Looking forward to seeing some of you next month in Gettysburg for the Future of Civil War History conference. As I’ve mentioned before I am moderating a panel discussion on interpreting United States Colored Troops at Civil War sites. We’ve got a nice selection of panelists who can address different aspects of the challenge of engaging the general public about race and the history of USCT through the National Park Service, museums, and the classroom. Pre-conference discussions are already taking place so that we can take full advantage of our time together in Gettysburg.
Here are the questions we are thinking about.
What is gained and lost in trying to understand the USCT experience through the theme of “new birth of freedom”? How does recent scholarship on the USCT experience grapple with this theme? In restoring agency to the USCT at historic sites, have we inadvertently made the message visitors receive too celebratory?
How does the movie Glory continue to shape popular understanding of the USCT?
How can we effectively convey the diverse experiences of USCT soldiers at Civil War sites, and help visitors to understand what changed – and what did not change – between 1863 and 1865?
How can Civil War sites use the USCT to move beyond the battlefield discussion of Reconstruction, citizenship, and westward expansion?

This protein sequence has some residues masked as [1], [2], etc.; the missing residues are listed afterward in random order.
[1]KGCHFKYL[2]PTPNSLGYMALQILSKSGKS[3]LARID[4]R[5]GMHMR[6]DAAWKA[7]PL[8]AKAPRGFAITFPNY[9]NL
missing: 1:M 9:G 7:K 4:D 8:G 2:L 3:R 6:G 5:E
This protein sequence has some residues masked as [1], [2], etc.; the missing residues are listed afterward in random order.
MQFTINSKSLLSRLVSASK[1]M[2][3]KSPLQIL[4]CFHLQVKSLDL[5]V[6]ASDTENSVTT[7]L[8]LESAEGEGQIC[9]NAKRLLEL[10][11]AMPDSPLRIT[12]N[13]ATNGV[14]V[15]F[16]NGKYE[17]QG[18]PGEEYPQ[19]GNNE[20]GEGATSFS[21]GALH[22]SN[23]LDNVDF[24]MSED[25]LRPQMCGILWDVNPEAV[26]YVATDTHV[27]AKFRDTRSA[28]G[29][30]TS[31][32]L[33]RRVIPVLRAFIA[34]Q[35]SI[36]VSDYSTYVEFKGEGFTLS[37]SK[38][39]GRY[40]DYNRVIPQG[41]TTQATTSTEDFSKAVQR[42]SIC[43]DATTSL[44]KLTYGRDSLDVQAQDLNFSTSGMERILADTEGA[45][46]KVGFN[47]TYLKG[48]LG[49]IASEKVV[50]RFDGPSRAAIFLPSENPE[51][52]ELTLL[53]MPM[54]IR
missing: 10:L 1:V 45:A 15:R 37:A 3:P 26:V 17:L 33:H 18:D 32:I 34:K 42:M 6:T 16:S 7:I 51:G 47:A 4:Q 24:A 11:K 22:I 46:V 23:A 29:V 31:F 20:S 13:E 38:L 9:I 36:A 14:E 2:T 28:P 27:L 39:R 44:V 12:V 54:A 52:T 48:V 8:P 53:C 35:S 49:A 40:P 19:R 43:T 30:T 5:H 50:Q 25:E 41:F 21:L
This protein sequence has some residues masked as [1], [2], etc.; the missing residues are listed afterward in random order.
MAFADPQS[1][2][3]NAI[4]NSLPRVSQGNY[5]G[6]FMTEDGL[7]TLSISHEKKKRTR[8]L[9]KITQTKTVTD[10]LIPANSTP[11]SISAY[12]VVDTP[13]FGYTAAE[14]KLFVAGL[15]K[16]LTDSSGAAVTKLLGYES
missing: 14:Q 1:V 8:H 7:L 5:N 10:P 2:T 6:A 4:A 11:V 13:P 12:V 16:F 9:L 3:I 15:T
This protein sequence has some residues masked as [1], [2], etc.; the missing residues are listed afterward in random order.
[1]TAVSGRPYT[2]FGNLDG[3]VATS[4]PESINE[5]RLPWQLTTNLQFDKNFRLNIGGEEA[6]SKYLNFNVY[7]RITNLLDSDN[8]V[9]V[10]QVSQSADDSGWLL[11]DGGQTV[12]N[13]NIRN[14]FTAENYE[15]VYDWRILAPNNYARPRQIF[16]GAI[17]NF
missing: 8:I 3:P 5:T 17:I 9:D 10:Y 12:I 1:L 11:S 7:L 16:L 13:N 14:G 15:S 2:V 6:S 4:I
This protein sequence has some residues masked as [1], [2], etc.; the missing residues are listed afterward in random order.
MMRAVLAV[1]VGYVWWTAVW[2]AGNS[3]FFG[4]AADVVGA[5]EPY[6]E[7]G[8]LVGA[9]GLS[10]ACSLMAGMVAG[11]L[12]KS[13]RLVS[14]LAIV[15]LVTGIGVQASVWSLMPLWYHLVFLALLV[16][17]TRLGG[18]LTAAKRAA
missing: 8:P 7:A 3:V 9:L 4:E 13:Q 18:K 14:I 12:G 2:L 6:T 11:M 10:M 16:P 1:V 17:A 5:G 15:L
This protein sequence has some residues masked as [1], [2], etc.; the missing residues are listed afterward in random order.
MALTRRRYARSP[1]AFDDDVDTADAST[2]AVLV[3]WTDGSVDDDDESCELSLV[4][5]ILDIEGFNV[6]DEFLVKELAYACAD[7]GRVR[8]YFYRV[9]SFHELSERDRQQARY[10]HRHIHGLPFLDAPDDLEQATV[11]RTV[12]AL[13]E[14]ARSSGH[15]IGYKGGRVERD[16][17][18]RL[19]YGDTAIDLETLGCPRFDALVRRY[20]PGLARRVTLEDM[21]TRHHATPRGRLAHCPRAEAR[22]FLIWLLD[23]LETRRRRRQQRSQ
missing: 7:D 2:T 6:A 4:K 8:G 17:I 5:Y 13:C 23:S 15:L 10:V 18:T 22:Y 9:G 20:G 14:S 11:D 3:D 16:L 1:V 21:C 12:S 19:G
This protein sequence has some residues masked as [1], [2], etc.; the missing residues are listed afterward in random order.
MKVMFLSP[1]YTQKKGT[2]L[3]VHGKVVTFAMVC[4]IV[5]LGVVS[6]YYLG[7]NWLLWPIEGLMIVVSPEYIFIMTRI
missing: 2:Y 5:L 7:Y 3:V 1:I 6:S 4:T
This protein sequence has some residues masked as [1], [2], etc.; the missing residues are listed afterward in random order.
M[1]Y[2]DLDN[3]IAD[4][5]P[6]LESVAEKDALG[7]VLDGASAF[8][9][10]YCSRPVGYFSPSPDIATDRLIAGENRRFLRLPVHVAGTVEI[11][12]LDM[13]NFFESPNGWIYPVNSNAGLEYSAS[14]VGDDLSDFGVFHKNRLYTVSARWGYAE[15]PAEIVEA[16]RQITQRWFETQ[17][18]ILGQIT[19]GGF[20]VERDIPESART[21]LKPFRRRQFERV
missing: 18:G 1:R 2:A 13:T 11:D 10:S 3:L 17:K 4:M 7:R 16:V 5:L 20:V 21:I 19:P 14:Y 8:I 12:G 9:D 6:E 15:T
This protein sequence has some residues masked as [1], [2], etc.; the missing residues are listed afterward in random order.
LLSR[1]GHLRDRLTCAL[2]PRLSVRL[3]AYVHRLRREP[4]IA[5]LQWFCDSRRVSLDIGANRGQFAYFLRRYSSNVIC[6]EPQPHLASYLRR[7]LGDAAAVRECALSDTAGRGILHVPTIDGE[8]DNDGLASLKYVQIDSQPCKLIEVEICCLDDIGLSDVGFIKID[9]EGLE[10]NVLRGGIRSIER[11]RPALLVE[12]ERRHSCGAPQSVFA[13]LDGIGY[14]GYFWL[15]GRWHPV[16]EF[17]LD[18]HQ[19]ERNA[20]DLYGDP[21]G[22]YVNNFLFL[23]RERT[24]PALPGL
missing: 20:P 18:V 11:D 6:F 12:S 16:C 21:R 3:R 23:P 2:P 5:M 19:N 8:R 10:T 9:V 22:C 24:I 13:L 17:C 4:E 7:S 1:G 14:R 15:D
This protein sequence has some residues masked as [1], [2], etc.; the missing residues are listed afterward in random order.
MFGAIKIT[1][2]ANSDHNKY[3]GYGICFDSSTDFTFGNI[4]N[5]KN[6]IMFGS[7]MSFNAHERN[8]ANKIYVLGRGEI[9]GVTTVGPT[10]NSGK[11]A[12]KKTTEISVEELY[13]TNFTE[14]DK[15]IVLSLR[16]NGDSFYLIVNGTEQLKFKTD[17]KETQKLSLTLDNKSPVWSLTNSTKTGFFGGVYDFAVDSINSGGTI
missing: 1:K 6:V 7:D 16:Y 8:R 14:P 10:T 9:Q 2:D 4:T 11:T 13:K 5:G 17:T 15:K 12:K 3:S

For a number of reasons I am very interested in the first question. I know a few of you out there are planning to attend the conference so having these questions should give you a sense of the scope of the panel. Even if you are unable to attend feel free to share your thoughts about any of the questions or anything else related to this topic that you think the panel should consider. C-SPAN is slated to record this panel so it should be available for viewing at a later date.
Earlier today the Museum of the Confederacy held their symposium to determine 1863’s Person of the Year. Most of the choices were once again predictable, though a few are just downright odd to me. Robert Krick’s selection of Stonewall Jackson is neither surprising or interesting in any way. I want to hear more about why Jennifer Weber believes Clement Vallindigham is so important. Ed Ayers decided to change things up by giving a nod to the United States Colored Troops. That makes perfect sense to me. Here is the final tally.
Final vote tally. Grant-48. Jackson-37. Vallandigham-19. Russell-8. US Colored Troops-7. Thanks for following! #POTY1863
Joe Glatthaar should have had it much easier by selecting Ulysses S. Grant, who is the logical choice. Jackson coming in a close second is just downright bizarre. And how the USCTs placed last even with a charismatic advocate like Ed Ayers is inexplicable to me. Oh well.
I am sure everyone had a fun time, which is ultimately what this is all about.